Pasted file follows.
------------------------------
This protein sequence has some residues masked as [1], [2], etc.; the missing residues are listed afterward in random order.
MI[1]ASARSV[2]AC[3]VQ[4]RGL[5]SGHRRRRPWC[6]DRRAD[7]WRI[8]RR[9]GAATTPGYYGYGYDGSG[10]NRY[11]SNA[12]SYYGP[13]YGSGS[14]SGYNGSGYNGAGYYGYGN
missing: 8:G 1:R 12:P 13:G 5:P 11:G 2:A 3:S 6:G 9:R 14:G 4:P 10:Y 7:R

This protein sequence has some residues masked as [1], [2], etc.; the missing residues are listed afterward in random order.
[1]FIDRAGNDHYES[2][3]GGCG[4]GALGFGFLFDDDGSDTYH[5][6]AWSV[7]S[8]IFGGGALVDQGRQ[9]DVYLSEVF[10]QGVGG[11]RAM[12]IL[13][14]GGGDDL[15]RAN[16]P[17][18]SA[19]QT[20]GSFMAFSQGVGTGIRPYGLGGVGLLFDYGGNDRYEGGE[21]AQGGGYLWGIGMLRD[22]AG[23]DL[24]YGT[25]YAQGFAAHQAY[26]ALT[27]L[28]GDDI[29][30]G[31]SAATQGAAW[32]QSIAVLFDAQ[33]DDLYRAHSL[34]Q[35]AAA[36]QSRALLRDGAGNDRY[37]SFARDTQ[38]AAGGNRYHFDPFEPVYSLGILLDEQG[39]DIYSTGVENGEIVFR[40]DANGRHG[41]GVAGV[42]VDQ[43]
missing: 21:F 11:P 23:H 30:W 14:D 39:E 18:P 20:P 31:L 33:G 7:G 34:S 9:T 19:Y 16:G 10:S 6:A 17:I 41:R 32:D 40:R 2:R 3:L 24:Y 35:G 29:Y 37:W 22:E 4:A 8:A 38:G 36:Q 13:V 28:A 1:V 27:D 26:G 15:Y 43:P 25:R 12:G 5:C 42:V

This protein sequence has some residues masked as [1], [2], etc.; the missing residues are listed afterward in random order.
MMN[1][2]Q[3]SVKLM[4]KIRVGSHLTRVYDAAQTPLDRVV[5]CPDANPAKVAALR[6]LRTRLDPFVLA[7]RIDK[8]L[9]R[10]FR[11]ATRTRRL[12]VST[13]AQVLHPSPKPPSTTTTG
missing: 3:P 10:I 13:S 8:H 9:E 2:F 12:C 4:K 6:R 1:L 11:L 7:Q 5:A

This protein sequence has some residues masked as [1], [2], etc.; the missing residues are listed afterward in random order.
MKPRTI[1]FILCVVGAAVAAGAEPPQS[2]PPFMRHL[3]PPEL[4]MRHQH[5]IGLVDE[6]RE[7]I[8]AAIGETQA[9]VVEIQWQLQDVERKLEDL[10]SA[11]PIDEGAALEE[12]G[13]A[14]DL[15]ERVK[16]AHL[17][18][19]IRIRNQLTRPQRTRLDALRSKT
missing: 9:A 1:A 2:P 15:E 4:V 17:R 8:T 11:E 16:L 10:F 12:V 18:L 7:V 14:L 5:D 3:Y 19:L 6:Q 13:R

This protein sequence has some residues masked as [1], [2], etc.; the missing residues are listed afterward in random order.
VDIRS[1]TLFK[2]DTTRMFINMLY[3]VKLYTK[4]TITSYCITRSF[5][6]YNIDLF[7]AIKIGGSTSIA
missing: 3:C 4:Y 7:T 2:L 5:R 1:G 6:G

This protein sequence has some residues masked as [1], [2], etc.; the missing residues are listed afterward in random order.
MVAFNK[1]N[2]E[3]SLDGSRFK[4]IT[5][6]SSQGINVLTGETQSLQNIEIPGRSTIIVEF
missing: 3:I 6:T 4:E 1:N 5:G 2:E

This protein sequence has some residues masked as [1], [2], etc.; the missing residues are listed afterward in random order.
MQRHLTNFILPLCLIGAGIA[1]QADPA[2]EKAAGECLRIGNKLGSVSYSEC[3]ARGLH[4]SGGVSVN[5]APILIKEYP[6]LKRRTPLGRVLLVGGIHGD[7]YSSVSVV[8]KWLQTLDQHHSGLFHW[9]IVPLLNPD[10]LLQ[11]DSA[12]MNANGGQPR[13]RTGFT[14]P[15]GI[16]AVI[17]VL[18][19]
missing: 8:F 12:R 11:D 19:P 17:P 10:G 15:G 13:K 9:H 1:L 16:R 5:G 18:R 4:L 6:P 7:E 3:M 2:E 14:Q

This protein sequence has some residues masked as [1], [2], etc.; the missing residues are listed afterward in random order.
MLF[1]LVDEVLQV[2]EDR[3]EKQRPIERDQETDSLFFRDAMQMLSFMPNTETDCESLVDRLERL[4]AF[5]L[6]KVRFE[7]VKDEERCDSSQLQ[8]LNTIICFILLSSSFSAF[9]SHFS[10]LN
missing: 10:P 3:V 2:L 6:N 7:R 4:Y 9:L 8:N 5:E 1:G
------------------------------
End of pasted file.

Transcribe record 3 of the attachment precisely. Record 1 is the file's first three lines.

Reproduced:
This protein sequence has some residues masked as [1], [2], etc.; the missing residues are listed afterward in random order.
MMN[1][2]Q[3]SVKLM[4]KIRVGSHLTRVYDAAQTPLDRVV[5]CPDANPAKVAALR[6]LRTRLDPFVLA[7]RIDK[8]L[9]R[10]FR[11]ATRTRRL[12]VST[13]AQVLHPSPKPPSTTTTG
missing: 3:P 10:I 13:S 8:H 9:E 2:F 12:C 4:K 6:R 1:L 11:L 7:Q 5:A